Reconciling Independence and accountability at the European Central Bank: The false promise of Proceduralism

Published date01 January 2019
Date01 January 2019
Reconciling Independence and accountability at
the European Central Bank: The false promise of
Mark Dawson* |Ana Bobić*
Adina MaricutAkbik*
This article revisits the balancing act between independence and accountability at the European
Central Bank (ECB). It contrasts procedural and substantive concepts of accountability, and
challenges the mainstream idea that independence and accountability can be reconciled through
narrow mandates, the indiscriminate increase of transparency, the creation of multiple channels of
accountability, and the active use of judicial review. These assumptions form the pillars of a
procedural type of accountability that promises to resolve the independence/accountability dilemma
but fails to do so in practice. The article brings evidence to show how ECB accountability has
become a complex administrative exercise that focuses on the procedural steps leading up to
monetary and supervisory decisions while simultaneously limiting substantive accountability. The
failure to acknowledge the tradeoff between independence and accountability (said to be two sides
of the same coin) has resulted in a tendency to privilege the former over the latter.
By now, there exists a veritable cottage industry in law and the social sciences of articles exploring the
accountability of independent central banks in general and of the European Central Bank (ECB) in particular.
literature is oriented around a central paradox. On the one hand, the independence of central banks is essential to
their institutional design. For the ECB, this is anchored in the commitment under Article 282(3) TFEU that the ECB
shall be independent in the exercise of its powers and in the management of its financesand that Union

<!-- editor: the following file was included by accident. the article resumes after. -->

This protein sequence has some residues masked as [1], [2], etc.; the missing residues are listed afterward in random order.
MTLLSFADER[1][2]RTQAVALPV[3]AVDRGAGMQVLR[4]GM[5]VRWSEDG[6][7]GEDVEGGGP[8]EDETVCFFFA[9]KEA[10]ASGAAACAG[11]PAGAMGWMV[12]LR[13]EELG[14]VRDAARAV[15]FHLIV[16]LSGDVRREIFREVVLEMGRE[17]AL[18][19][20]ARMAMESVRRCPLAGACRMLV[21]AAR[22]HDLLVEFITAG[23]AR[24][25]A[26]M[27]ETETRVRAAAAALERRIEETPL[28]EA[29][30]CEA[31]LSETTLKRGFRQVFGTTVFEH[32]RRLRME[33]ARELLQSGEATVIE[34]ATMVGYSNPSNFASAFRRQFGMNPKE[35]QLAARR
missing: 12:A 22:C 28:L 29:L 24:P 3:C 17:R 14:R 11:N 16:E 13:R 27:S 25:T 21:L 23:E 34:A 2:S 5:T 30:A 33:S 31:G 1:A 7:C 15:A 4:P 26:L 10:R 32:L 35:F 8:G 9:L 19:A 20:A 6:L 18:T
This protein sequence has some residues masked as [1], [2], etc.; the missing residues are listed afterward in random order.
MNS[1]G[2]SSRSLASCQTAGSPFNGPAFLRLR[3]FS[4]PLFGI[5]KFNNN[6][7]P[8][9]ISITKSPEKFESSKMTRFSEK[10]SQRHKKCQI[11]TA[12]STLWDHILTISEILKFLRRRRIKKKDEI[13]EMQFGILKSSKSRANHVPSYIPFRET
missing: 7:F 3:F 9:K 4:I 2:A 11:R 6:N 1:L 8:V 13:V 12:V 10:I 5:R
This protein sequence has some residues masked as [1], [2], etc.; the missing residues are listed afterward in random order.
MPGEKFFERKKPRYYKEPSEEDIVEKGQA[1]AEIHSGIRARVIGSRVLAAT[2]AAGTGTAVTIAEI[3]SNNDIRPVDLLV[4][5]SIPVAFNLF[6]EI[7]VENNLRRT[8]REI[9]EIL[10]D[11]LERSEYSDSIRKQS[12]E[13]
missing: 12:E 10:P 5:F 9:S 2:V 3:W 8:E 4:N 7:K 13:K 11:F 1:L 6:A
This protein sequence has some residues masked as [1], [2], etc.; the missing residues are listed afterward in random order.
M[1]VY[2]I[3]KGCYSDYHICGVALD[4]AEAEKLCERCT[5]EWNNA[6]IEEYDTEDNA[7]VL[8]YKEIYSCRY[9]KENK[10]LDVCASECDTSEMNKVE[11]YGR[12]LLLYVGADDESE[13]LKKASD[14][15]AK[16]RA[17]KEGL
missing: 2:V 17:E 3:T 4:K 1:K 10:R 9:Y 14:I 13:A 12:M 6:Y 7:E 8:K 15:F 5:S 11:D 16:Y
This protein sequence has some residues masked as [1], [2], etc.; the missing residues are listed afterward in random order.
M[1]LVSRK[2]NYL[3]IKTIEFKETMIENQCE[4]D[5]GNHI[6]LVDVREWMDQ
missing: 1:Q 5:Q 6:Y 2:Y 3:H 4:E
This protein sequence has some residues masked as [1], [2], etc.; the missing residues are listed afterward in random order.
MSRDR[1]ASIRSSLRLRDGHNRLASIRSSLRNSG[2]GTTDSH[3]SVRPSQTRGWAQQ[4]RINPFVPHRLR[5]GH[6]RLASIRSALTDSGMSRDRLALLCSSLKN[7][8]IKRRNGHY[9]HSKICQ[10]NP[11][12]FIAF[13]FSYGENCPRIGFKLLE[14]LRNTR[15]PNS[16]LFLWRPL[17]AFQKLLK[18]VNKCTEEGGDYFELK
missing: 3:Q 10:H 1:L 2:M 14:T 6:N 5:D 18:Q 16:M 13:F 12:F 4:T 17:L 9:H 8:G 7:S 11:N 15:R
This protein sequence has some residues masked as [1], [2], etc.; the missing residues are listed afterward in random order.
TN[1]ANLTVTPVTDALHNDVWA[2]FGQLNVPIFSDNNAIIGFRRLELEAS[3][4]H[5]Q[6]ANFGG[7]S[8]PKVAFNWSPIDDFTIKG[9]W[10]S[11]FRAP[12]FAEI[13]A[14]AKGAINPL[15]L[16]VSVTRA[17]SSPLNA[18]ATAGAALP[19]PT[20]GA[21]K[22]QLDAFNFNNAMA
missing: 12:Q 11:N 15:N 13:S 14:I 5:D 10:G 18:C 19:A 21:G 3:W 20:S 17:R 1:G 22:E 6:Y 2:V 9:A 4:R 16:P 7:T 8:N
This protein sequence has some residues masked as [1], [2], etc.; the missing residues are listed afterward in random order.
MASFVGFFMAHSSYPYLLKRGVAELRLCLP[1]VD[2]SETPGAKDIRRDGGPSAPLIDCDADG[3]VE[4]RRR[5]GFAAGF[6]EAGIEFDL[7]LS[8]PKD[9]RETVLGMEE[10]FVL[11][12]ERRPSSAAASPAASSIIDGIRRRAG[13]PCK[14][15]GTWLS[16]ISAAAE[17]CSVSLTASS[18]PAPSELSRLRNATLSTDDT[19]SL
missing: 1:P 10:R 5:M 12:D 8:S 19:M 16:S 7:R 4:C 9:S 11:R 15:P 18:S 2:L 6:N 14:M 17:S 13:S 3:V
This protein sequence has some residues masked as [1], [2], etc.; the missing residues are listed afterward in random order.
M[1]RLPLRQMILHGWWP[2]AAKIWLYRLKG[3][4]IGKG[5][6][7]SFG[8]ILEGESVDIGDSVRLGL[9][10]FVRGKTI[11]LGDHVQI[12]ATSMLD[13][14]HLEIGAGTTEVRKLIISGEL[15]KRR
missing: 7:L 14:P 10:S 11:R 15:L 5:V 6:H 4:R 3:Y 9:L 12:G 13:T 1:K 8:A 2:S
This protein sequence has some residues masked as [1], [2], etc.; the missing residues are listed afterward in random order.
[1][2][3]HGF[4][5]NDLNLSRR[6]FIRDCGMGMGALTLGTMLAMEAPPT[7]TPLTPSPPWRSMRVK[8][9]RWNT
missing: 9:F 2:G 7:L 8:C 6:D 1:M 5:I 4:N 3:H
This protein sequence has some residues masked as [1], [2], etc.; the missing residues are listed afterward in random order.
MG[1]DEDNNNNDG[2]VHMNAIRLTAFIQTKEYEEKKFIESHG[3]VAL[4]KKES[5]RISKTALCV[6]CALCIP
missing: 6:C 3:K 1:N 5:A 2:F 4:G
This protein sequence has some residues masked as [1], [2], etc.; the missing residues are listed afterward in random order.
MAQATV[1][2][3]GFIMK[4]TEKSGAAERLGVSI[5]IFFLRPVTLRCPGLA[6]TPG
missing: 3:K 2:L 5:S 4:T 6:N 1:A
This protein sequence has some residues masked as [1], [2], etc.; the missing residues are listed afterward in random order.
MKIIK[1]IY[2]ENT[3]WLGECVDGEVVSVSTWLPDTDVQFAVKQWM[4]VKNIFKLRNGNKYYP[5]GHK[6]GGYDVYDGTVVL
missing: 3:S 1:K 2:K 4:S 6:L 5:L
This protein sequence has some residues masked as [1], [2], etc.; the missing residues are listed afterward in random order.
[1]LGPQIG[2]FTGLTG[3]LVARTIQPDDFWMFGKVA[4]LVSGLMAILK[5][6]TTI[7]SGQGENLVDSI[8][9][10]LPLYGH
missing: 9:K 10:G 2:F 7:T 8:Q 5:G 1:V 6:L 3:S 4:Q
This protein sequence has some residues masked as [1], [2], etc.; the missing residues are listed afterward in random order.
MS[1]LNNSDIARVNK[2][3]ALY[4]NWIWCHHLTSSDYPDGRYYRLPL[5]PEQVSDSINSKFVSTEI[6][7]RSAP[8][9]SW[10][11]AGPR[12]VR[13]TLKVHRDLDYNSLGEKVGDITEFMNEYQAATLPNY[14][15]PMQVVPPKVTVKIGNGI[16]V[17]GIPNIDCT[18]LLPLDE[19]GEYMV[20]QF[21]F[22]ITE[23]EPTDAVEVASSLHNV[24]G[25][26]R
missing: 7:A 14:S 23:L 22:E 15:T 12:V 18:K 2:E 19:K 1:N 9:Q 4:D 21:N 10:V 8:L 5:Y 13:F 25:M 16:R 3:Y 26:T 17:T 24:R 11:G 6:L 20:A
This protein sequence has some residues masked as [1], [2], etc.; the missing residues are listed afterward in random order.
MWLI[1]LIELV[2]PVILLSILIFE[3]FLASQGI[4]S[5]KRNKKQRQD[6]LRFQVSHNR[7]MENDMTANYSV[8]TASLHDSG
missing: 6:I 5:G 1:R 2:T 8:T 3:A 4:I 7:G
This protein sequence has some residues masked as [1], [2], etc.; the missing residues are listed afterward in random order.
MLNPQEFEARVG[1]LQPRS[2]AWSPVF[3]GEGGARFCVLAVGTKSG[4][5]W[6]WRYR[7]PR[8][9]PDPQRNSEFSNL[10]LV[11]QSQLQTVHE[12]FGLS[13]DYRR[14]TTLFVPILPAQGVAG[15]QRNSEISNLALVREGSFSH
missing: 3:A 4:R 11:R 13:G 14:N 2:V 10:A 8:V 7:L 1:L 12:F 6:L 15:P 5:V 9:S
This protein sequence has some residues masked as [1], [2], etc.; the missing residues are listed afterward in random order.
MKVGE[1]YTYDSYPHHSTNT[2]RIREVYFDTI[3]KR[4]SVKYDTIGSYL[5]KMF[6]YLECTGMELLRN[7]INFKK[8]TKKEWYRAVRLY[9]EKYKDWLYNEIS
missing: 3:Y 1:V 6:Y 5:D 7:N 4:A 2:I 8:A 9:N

institutions, bodies, offices and agencies and the governments of the Member States shall respect that
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This is an open access article under the terms of the Creative Commons Attribution License, which permits use, distribution and
reproduction in any medium, provided the original work is properly cited.
© 2019 The Authors. European Law Journal Published by John Wiley & Sons Ltd
Hertie School of Governance, Berlin.
This research has been supported by funding from the European Research Council under the European Union's Horizon 2020
research and innovation programme (grant agreement no. 716923).
See for example in this journal P. Magnette, Towards Accountable Independence? Parliamentary Controls of the European Central
Bank and the Rise of a New Democratic Model(2000) 6 European Law Journal 326; D. Curtin, ‘“Accountable Independenceof the
European Central Bank: Seeing the Logics of Transparency(2017) 23 European Law Journal 28.
DOI: 10.1111/eulj.12305
Eur Law J. 2019;25:7593. 75
independence.On the other hand, central banks exercise a level of regulatory authority that is simply incompatible
with basic principles of democratic accountability under conditions of operational independence. As a result, their
independence is ubiquitously accompanied by commitments to legal and political accountability. Central banks,
including the ECB, are asked to perform two seemingly conflicting tasksto be both independent and accountable.
Central banks themselves have often responded to this dilemma by simply denying its existence. Independence and
accountability are frequently said to be necessary counterpartsto one another or two sides of the same coin.
this account, accountability and particularly the transparency of central bank decisions can increase public
confidence in their activities, thereby protecting them from undue political interference.
In this article, we unpack the idea of a virtuous circlebetween independence and accountability of central banks.
By discussing the case of the ECB, we argue that such a notion is premised on a proceduralconception of accountability